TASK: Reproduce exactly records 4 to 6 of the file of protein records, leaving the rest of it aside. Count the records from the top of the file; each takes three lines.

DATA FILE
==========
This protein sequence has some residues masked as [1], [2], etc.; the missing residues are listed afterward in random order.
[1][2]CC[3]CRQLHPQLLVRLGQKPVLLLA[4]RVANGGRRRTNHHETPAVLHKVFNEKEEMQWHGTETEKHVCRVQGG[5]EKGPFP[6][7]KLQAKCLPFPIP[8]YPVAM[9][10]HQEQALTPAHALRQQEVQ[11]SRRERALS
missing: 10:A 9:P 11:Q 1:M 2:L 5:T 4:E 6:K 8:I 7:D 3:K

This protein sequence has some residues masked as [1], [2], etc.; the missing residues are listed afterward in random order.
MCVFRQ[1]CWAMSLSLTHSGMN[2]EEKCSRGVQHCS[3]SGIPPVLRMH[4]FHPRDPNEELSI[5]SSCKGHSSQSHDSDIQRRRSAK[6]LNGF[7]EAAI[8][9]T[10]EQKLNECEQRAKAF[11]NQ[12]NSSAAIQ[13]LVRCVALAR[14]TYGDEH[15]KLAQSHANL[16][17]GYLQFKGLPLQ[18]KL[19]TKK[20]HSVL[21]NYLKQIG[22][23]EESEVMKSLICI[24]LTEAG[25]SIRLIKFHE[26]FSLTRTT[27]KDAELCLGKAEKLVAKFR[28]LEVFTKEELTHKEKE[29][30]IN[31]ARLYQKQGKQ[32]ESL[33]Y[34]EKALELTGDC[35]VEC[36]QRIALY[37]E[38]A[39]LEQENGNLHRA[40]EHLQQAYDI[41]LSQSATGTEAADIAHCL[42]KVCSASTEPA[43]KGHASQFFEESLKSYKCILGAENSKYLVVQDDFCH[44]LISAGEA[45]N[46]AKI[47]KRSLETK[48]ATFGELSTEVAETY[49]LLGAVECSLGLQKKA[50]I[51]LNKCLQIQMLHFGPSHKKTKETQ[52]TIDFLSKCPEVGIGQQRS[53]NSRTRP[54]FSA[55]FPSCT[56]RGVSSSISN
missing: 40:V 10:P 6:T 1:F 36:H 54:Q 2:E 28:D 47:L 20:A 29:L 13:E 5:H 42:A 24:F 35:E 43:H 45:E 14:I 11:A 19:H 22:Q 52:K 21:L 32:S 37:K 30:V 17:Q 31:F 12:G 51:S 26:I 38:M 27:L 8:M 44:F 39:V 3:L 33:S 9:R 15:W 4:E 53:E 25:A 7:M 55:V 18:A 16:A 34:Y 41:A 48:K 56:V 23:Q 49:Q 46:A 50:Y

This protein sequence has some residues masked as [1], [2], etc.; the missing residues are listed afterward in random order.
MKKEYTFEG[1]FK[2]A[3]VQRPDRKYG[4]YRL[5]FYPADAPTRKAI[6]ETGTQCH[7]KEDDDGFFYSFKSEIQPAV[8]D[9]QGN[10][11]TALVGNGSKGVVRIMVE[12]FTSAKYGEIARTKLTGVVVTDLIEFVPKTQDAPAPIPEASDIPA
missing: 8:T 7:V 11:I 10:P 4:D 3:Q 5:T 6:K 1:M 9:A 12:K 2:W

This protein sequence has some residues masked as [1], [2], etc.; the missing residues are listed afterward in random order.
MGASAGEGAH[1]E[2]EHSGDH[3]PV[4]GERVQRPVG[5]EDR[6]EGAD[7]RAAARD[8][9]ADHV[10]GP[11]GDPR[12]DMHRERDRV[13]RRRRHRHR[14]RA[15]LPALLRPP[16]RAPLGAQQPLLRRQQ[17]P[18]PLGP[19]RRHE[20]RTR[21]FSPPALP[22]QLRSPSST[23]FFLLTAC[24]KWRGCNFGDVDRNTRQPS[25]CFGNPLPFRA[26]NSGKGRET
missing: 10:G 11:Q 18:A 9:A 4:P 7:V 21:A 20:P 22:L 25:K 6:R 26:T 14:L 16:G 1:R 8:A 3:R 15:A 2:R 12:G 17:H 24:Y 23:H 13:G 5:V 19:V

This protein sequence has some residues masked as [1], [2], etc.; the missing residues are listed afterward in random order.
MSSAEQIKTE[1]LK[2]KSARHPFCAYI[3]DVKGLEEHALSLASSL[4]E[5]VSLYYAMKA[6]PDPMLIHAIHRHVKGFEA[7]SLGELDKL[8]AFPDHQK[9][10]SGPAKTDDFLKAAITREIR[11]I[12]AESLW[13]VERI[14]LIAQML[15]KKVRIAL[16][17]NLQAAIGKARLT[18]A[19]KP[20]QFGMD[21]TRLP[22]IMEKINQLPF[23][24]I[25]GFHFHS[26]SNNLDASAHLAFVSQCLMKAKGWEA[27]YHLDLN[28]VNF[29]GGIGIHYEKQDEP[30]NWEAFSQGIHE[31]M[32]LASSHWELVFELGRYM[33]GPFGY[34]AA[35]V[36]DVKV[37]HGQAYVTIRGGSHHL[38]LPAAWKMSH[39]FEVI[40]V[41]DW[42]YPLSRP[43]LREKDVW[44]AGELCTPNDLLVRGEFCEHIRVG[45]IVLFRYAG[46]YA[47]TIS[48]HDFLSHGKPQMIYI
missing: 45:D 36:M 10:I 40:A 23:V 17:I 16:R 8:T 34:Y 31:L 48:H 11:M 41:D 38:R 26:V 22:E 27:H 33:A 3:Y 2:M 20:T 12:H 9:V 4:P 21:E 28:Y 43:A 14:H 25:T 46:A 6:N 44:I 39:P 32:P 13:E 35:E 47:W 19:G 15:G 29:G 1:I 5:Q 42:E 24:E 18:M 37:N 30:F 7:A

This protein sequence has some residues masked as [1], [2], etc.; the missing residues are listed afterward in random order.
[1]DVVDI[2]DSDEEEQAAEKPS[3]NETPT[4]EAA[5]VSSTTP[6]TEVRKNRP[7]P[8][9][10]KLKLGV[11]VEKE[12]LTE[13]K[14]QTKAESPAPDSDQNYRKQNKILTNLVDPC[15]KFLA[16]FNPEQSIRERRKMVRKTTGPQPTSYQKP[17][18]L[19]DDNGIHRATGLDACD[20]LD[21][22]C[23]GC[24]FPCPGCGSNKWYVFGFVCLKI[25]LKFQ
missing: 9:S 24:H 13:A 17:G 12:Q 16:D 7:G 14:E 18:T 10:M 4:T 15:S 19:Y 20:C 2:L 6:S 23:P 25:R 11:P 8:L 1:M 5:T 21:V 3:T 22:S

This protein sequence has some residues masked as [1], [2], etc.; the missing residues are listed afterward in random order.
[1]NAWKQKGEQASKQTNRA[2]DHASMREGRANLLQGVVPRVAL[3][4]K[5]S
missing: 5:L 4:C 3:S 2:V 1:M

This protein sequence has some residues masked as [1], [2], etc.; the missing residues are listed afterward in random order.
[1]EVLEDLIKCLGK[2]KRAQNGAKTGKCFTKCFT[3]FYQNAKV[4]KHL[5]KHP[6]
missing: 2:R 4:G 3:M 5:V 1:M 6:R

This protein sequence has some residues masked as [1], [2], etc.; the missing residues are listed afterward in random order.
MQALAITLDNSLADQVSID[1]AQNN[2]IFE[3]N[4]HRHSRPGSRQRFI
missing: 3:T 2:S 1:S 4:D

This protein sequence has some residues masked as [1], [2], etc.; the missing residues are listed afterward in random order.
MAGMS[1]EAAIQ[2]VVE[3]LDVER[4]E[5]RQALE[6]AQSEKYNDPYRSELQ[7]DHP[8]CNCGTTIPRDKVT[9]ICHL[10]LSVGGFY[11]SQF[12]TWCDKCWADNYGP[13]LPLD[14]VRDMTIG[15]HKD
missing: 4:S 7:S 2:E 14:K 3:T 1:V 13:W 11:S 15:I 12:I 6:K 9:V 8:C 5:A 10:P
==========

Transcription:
This protein sequence has some residues masked as [1], [2], etc.; the missing residues are listed afterward in random order.
MGASAGEGAH[1]E[2]EHSGDH[3]PV[4]GERVQRPVG[5]EDR[6]EGAD[7]RAAARD[8][9]ADHV[10]GP[11]GDPR[12]DMHRERDRV[13]RRRRHRHR[14]RA[15]LPALLRPP[16]RAPLGAQQPLLRRQQ[17]P[18]PLGP[19]RRHE[20]RTR[21]FSPPALP[22]QLRSPSST[23]FFLLTAC[24]KWRGCNFGDVDRNTRQPS[25]CFGNPLPFRA[26]NSGKGRET
missing: 10:G 11:Q 18:A 9:A 4:P 7:V 21:A 20:P 22:L 25:K 6:R 26:T 14:L 16:G 1:R 8:A 3:R 15:A 2:R 12:G 17:H 24:Y 23:H 13:G 5:V 19:V

This protein sequence has some residues masked as [1], [2], etc.; the missing residues are listed afterward in random order.
MSSAEQIKTE[1]LK[2]KSARHPFCAYI[3]DVKGLEEHALSLASSL[4]E[5]VSLYYAMKA[6]PDPMLIHAIHRHVKGFEA[7]SLGELDKL[8]AFPDHQK[9][10]SGPAKTDDFLKAAITREIR[11]I[12]AESLW[13]VERI[14]LIAQML[15]KKVRIAL[16][17]NLQAAIGKARLT[18]A[19]KP[20]QFGMD[21]TRLP[22]IMEKINQLPF[23][24]I[25]GFHFHS[26]SNNLDASAHLAFVSQCLMKAKGWEA[27]YHLDLN[28]VNF[29]GGIGIHYEKQDEP[30]NWEAFSQGIHE[31]M[32]LASSHWELVFELGRYM[33]GPFGY[34]AA[35]V[36]DVKV[37]HGQAYVTIRGGSHHL[38]LPAAWKMSH[39]FEVI[40]V[41]DW[42]YPLSRP[43]LREKDVW[44]AGELCTPNDLLVRGEFCEHIRVG[45]IVLFRYAG[46]YA[47]TIS[48]HDFLSHGKPQMIYI
missing: 45:D 36:M 10:I 40:A 23:V 17:I 16:R 8:T 34:Y 31:L 48:H 11:M 41:D 38:R 26:V 22:E 27:H 33:A 3:Y 2:M 20:T 12:H 9:V 4:P 21:E 28:Y 43:A 14:H 25:T 46:A 6:N 44:I 39:P 32:P 13:E 35:E 47:W 19:G 15:G 29:G 1:I 5:Q 42:E 24:E 18:M 37:N 30:F 7:A

This protein sequence has some residues masked as [1], [2], etc.; the missing residues are listed afterward in random order.
[1]DVVDI[2]DSDEEEQAAEKPS[3]NETPT[4]EAA[5]VSSTTP[6]TEVRKNRP[7]P[8][9][10]KLKLGV[11]VEKE[12]LTE[13]K[14]QTKAESPAPDSDQNYRKQNKILTNLVDPC[15]KFLA[16]FNPEQSIRERRKMVRKTTGPQPTSYQKP[17][18]L[19]DDNGIHRATGLDACD[20]LD[21][22]C[23]GC[24]FPCPGCGSNKWYVFGFVCLKI[25]LKFQ
missing: 9:S 24:H 13:A 17:G 12:Q 16:D 7:G 14:E 18:T 10:M 4:T 15:S 19:Y 20:C 2:L 6:S 23:P 25:R 11:P 8:L 1:M 5:T 21:V 3:T 22:S